August 28

The Governor-General and claims of a conflict of interest



To hear a report on the ABC’s AM on Wednesday 25 August concerning the claim that the governor-General has a conflict of interest because of her daughter's marriage to Bill Shorten, a parliamentary secretary, is at least premature and probably cannot be sustained, click here 


But because this has been raised, the Governor-General, quite correctly, sought legal advice on the claim.


When and if she comes to act under the discretionary powers of the Australian Crown – the reserve powers – she will no doubt act in accordance with that advice.


On this, I found myself in agreement with my republican colleagues, Professor Greg Craven and Professor George Williams. We all agree that there was no conflict of interest.

…Solicitor-General’s advice….

Now according to a report by  Nicola Berkovic in The Australian  (27/8) the
Solicitor-General for the Commonwealth, Stephen Gageler,  says it is unnecessary for the Governor-General to stand aside. He has also cleared her to discharge her duties to resolve a constitutional crisis if the need arises.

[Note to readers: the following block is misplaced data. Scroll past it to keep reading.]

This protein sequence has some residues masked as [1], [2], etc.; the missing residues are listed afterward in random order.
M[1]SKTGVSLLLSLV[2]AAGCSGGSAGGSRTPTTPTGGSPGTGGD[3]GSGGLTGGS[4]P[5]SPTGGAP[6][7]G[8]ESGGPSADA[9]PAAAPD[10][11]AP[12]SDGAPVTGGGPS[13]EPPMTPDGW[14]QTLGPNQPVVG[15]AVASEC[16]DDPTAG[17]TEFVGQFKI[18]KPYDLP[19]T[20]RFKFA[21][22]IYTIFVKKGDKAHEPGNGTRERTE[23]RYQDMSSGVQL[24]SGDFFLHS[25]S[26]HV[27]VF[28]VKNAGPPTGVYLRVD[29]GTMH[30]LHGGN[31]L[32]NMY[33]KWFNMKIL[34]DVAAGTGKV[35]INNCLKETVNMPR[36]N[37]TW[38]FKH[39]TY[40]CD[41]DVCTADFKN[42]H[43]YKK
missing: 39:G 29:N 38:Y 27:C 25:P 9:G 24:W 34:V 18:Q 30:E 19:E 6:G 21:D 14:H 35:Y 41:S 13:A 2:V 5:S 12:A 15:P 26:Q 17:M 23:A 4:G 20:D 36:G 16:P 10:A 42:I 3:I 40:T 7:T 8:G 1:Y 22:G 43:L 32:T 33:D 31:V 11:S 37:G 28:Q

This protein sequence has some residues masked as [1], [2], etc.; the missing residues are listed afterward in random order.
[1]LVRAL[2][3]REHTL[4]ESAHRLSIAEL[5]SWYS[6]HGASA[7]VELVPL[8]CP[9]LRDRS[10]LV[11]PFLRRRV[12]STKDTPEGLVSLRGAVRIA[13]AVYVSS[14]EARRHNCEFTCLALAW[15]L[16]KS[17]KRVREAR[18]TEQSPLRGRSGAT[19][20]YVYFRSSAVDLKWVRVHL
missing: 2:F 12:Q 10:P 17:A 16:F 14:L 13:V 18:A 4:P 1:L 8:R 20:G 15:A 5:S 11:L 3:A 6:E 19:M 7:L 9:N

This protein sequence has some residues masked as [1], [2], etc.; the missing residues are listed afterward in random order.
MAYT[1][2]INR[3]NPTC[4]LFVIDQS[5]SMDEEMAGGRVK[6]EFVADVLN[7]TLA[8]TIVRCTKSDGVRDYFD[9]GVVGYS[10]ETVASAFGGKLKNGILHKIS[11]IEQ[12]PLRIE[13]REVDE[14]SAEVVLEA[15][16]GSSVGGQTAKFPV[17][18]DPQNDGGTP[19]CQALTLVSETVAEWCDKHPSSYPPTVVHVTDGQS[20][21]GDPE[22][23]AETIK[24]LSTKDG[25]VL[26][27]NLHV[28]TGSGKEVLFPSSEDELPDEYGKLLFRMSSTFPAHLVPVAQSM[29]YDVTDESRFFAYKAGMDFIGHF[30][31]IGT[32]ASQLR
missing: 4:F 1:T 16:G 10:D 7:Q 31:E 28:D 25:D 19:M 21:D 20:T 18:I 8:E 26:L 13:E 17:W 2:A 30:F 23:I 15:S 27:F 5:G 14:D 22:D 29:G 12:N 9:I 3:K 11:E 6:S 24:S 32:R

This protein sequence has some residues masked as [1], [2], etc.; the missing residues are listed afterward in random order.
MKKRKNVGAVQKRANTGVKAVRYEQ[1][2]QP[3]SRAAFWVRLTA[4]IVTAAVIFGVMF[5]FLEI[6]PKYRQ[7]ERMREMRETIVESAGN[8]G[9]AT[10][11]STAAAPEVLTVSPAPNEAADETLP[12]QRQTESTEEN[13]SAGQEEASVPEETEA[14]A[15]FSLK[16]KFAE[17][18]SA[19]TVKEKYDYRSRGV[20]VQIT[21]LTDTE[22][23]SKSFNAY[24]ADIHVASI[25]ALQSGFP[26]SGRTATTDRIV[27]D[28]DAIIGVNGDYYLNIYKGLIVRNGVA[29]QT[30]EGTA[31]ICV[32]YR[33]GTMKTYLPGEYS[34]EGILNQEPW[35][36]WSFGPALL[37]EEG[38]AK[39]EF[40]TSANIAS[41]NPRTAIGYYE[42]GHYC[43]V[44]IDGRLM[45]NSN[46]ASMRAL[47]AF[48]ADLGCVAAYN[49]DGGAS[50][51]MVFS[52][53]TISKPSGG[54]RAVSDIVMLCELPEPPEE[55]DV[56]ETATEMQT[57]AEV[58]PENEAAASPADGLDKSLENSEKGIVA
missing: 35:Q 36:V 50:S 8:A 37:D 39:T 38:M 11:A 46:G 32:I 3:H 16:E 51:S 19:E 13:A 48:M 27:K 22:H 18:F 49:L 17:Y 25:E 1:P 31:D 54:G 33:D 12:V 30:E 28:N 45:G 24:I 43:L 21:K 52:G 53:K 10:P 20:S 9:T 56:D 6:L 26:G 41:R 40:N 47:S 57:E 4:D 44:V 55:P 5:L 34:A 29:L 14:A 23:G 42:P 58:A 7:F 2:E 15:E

“My advice to Her Excellency is that the marriage of her daughter to Mr Shorten gives rise to no constitutional or other legal impediment to the proper discharge of her functions of office,” Mr Gageler says.

Mr Gageler notes that it would only be in extraordinary circumstances that Ms Bryce would be called on to use her own judgment to resolve a crisis in relation to the formation of the next government. But the possibility of extraordinary circumstances arising in the “current state of uncertainty” cannot be excluded.

Recalling that several former governors-general have had prior political careers or personal relationships with members of parliament, he says that in his opinion, “the existence of connections and relationships of that kind can give rise to no disqualification from holding the office nor to any legal impediment to the performance of the functions of the office.”

“Where they exist, connections and relationships of that kind must be recognised as realities. They fall to be managed as a matter of prudence, not of legal obligation or legal impediment.”




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